19 Natural Baby Products That Moms Swear By
You’ve purchased the wooden rattles, the BPA-free bottles and the organic baby food handbook, but now it’s time to think about the things you put on your baby. When it comes to soaps, powders and butt balms, you want to make sure you’re using only the best for your little one. We get it, so we stalked parents around the Internet to round up these 19 tried-and-true all-natural baby products to buy and DIY.
1. Ora’s Amazing Baby Powder ($10): Baby powder is notoriously nasty in natural health circles, so this powder is made with your baby’s lungs in mind. It’s made without talc or corn starch, and instead uses pure Kaolin clay powder, baking soda, arrowroot powder and plantain leaf powder. Best of all, nothing will be masking that wonderful new baby smell. Ora’s Amazing Herbal Baby Powder is formulated with babies’ skin, lungs, and delicious smell in mind.
2. Honest Company Organic Breathe Easy Rub ($10): Oh, sniffles! If your kid is congested, rub this menthol-free, petroleum-less balm on their chest to help them breathe easy. It’s made with certified organic aromatherapy ingredients like rosemary, lavender, eucalyptus and tea tree to ease the lungs. You can use it too!
3. Citrus Lane ($21-29/month): You love your subscription boxes, but did you know they have ’em for babies too? Many of Citrus Lane’s brand partners are organic, eco-friendly and naturally minded companies, so you can expect some quality hauls every month!
4. Badger Baby Sunscreen ($14): Throw out all your regular sunscreens, now. You’ll soon see that the Badger knows best with this zinc oxide sunblock that’s free from harmful ingredients.
5. Homemade Diaper Balm: As this blogger says, “Happy bottom, happy baby.” This diaper balm is made with plenty of naturally healing ingredients. It’s antibacterial, anti-fungal, antiviral, antioxidant, anti-inflammatory, made with essential oils and beeswax. It’s safe for cloth diapers, and can double as a natural Neosporin for the whole family. (via Oven Love Blog)
6. Homemade Baby Products: If you’re the DIY-ing kind, this lovely mama blogger and chef has shared some super simple recipes for baby powder, baby oil, baby lotion, diaper rash treatment, baby shampoo and baby wipes. You don’t need more than six ingredients to make the entire set! (via The Elliot Homestead)
7. California Baby Overtired + Cranky Everywhere Spritzer ($14): Aromatherapy for the little ones? It works! Soothing chamomile, tangerine and sweet orange lift spirits and sweeten tempers. You can spray it just about anywhere, including blankets before bed, inside cars during long trips and even on yourself to alleviate menstrual irritability.
8. Natural Bath Time DIYs: Soap Blog has shared a few of their favorite recipes for baby baths. From herbal bath milk made with goat’s milk to a ylang-ylang and rose baby powder, these homemade recipes might be even swankier than your store-bought stuff. (via Soap Blog)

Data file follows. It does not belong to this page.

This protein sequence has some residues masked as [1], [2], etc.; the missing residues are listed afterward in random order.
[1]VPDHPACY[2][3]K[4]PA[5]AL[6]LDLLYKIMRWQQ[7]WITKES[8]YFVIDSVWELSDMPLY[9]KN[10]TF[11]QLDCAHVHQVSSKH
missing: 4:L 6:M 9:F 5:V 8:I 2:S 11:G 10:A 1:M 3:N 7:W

9. Jack ‘n’ Jill Natural Toothpaste ($15): The baby might not have teeth… yet. But when those molars start growing in, you best be ready with this Aussie-made natural toothpaste in flavors like blueberry, strawberry, banana, raspberry and black currant.
10. Amber Teething Necklace($20): This calming necklace is meant to be worn close to the skin, not chewed — an it’s one of those old-fashioned teething tricks that’s new again. It might sound like an old wive’s tale, but there is a bit of science to back this up. The amber contains anti-inflammatory and analgesic capabilities due to the mineral’s natural succinic acid.
11. Bluum Subscription Box ($23-29/month): The Bluum box is one of the top baby boxes because they customize each order depending on the age of the child. And they always throw some all-natural products in there, as well as goodies for mom! :)
12. Babyganics All-Purpose Surface Wipes ($14): Baby puts something in his mouth. You take it away and clean it off. Repeat. Using these plant-based wipes without harsh chemicals will assure that even if you’re baby is touching and tasting everything in sight, they won’t be chewing on ammonia or bleach.
13. DIY Natural Baby Bum Cream: Organic shea butter, chamomile-infused coconut oil, arrowroot powder and bentonite clay come together for this homemade balm that smells amazing and works like a charm. (via A Blossoming Life)
14. The Honest Company’s Diapers and Wipes Bundle ($80/month): Subscription-based, natural diaper delivery with Jessica Alba’s stamp of approval? Where do we sign up?
15. Weleda Calendula Diaper Rash Cream ($9): If you don’t have time to DIY, this formula is a favorite. This barrier cream relieves delicate skin and helps heal redness and inflammation. It’s breathable, but protects like nobody’s business.
16. Nellie’s All-Natural Laundry Nuggets ($20): Regular laundry detergent can be harsh on babies’ sensitive skin, and these convenient, hypoallergenic nuggets are perfect for busy parents. The detergent is tough on stains, but gentle enough for those wee ones creating mountains of laundry for you each day.
17. Nature’s Baby Organics Silky Dusting Powder ($7): Tapioca starch in this super absorbent powder works wonders to keep babies dry, and the organic aloe and calendula calm irritation and relieve chaffing.
18. California Baby SPF30 Stick ($15): A must-stock for your diaper bag.